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Sri Rama Rajyam Movie Review

Mythological stories have an inbuilt significance, an appeal and passes through the test of time. Any epic that is retold innumerable times whether it is on television or on big screen or even in a book format engages people for it's invaluable information, knowledge and becomes the doctrine that guides us in the society, it is the gospel, it is the ultimate truth.

When Lava Kusa was released it had a magnetic impact on the public, there was no categorisation such as the mass or class. From the abandoning of Sita in the forests to the verbal duel between Lakshman and his nephews to the agonising dissapearance of Sita as the earth breaks into two halves, everything captured and involved people's involvement. Children waited with bated breath as snake shaped arrows clashed and brought out showers, fire and the works. Every person would leave the theatre teary-eyed with fulfillment, the people saw the Gods in the artistes, the intensity, the expression was so moving.

To make Lava Kusa these days, something that has already been watched so many times needs a lot of thinking and courage. First it is the idea, the willingness to embark on such a huge venture in the face of commercial viability, and completing it with perfect casting and technical input and the indomitable spirit of the producer in the face of emotional upheavels and finally releasing it in the theatres is nothing short of divinity. We cannot recollect anyone else currently in the role of Ram who enjoys a star status and commands an opening.

Like the orignal, Ram's role was limited and ditto here too. The focus, the story revolves around the emotional aspect of the relationship between the husband and wife..the turmoil of the separation, the king and his subjects, sibling relationship, the importance of a sage as a philosopher and a guide, mother and a daughter and what not but the major part. Each relationship, each dialogue and an argument has a justification, an answer to all doubts.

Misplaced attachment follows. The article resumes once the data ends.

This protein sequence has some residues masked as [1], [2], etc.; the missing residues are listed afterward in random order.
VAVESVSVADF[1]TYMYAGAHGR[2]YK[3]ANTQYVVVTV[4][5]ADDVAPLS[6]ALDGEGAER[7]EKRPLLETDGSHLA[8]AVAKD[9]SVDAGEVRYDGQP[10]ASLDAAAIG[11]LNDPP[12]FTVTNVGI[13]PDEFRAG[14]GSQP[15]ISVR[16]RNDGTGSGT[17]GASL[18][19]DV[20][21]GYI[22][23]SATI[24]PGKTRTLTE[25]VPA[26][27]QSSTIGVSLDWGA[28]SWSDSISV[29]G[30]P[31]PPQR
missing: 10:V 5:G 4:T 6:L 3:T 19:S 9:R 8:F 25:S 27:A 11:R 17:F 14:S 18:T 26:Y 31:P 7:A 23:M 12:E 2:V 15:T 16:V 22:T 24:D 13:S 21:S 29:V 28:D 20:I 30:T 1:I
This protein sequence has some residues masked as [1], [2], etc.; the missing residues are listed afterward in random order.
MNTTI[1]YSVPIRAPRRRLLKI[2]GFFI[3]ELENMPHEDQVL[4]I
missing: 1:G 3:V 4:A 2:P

Sri Rama Rajyam is the hero, the people involved in the making and those who have acted in should thank their stars for getting such a beautiful opportunity to be a part of it. Bapu's venture is made with language simple enough for a common man to understand, the film is best enjoyed without comparisons. Two characters that stand out are Sita and Valmiki, the director has etched both the charcters beautifully without undermining the importance or stripping the value of the remaining characters.

ANR as Valmiki breathes life into his role, brings in dignity through his character..he explains the meaning of Ramayan in an utterly simplified version, the difference between astras and shastras, becomes a father figure to Sita and a guardian to her children. Sita has become synonymous with suffering, self-respect/pride and her role essayed by Nayanthara is brilliant.

Ilayaraja is an undeniable asset. Balakrishna's work is limited like in the original, none could have replaced him like mentioned earlier but if this movie had come to him ten years earlier it would have made a difference to his career. Make-up is supposed to enhance an appearance but here it really didn't. The kids all of them have been very comfortable with the camera and their sense of humour in the second half i.e., during the final scenes came alive.

Sri Rama Rajyam doesn't give any extrordianry's not necessary either but with a fabulous screenplay and a very identifiable literature, songs, Bapu-Ramana have come quiet close to making a very good film given the resources and time. A welcome break this one from the commercial madness!


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